Here you will find more information about what to do if you think you might have HIV.

What should I do if I’m worried I have HIV?

It is important to get an HIV test as soon as possible if you think you might have HIV. Even if you do not have any symptoms you can still have a test.

You will be offered an HIV test when you attend our sexual health walk-in clinic at the Jefferiss Wing.

How can I get an HIV test?

If you would like an HIV test, you can walk in to our sexual health clinic or book an appointment.

If it isn't convenient for you to visit the Jefferiss Wing at St Mary's Hospital, you can check SH24 or for a more suitable clinic in your area where you can be tested for HIV.

What should I do if I might have recently been exposed to HIV?

Condoms are the best way to protect yourself against HIV. On some occasions, though, you may not use a condom or the condom may break. If this happens, you may be eligible for post-exposure prophylaxis (PEP). PEP is a 28-day course of anti-HIV medication which can drastically reduce the chances of you becoming HIV-positive following a high-risk exposure. To access PEP, attend either a sexual health clinic such as the walk-in service in the Jefferiss Wing or your local A&E department within 72 hours. The sooner you start PEP the more effective it will be.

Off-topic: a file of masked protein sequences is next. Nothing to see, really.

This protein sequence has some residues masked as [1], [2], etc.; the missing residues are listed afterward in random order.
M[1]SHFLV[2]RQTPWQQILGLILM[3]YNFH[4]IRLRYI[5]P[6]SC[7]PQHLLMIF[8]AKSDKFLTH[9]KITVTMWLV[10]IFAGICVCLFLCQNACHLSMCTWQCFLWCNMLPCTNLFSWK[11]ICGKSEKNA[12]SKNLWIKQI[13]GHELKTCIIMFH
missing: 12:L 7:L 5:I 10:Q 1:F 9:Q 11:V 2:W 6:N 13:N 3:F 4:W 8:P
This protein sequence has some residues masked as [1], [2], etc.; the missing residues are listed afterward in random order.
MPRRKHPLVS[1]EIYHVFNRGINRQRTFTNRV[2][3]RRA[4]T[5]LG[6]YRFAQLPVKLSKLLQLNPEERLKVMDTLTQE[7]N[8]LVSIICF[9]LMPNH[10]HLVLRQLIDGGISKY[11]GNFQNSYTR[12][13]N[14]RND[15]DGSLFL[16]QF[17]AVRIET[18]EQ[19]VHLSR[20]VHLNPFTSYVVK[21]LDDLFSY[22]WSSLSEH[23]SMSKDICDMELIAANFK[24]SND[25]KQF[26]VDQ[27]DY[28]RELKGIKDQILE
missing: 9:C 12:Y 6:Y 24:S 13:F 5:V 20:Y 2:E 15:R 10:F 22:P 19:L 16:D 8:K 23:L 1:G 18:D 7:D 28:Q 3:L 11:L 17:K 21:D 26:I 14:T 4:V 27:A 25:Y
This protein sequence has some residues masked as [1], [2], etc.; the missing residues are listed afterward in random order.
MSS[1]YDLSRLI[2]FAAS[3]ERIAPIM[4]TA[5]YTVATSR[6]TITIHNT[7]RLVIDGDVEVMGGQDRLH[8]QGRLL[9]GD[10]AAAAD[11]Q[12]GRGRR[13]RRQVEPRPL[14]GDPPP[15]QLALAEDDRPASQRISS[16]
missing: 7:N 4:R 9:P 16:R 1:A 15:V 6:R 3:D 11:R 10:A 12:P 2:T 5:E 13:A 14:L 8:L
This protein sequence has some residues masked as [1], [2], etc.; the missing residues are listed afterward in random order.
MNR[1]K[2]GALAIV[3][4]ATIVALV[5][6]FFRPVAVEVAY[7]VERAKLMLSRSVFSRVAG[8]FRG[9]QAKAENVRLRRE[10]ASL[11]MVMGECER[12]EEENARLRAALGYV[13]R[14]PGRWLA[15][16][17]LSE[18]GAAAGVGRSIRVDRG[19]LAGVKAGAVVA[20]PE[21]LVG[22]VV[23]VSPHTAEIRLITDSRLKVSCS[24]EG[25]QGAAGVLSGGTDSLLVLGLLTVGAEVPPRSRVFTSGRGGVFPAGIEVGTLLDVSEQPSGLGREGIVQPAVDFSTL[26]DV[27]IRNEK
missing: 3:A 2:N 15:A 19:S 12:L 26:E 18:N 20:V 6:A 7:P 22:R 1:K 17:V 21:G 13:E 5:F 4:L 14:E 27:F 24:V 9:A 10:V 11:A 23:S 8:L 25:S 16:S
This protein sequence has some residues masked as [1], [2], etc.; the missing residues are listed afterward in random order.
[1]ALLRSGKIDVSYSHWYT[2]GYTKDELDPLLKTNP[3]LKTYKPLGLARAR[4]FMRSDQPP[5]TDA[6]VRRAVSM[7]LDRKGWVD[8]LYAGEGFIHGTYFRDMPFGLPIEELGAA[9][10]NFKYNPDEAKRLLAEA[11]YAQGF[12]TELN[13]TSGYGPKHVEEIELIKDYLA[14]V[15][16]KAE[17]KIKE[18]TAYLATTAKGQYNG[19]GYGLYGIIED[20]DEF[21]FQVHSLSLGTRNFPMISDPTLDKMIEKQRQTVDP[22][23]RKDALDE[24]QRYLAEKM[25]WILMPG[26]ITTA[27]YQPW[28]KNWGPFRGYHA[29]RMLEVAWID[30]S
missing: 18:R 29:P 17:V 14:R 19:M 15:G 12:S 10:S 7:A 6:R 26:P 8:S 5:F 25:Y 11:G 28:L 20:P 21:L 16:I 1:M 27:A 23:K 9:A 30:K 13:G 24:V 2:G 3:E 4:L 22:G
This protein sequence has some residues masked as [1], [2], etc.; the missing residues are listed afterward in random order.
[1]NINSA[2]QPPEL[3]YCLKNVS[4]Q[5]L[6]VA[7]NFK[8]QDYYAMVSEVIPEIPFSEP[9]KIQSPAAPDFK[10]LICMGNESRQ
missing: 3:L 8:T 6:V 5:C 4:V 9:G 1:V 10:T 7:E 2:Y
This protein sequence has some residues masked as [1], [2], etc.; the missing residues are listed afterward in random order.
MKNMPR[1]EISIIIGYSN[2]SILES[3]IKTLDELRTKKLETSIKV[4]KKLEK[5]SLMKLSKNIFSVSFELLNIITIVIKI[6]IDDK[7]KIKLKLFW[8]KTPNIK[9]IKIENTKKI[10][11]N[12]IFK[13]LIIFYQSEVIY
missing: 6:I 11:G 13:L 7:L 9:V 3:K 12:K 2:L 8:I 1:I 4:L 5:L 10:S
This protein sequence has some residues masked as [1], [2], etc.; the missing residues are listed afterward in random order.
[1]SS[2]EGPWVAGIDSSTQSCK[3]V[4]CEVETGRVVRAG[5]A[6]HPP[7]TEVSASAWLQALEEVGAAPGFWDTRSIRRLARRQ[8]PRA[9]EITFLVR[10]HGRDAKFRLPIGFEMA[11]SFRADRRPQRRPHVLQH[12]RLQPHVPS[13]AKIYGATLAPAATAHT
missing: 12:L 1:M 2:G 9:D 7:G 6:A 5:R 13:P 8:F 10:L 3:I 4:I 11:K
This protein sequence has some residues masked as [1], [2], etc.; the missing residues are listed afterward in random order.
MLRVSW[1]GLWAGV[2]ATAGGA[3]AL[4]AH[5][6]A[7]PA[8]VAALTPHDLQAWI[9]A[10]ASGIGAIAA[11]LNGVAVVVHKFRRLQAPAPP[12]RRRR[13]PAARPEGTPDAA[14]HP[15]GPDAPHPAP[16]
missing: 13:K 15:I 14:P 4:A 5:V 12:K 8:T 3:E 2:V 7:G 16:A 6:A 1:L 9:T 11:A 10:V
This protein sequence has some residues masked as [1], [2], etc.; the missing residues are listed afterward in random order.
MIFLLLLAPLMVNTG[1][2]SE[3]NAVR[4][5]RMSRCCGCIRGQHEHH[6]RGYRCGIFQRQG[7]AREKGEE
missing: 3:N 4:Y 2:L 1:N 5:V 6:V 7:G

How long does it take before the HIV infection will show up in my blood sample?

Our tests can’t detect HIV immediately after infection. In fact, it can take four to 12 weeks before it becomes detectable, depending on the type of HIV test taken. This period is called the window period.  If you are tested for HIV during the window period (less than 4 or 12 weeks between you having sex and having a HIV test), we may ask you to re-test after the window period.

What does the test involve?

We have two types of HIV tests here at the Jefferiss Wing.

  • The point of care test (POCT test) - we take a very small sample of blood from a finger prick. This test gives a result within minutes, but has a window period of 12 weeks. So if you are worried about an incident less than 12 weeks ago, this test is not for you.
  • The blood test - this involves taking a sample of blood from your arm which we send to the Jefferiss Wing laboratory. The result takes about five days to come back but the four-week window period is shorter.

Additional information for patients

Please see these links and leaflets from trusted sources for helpful information about living with HIV: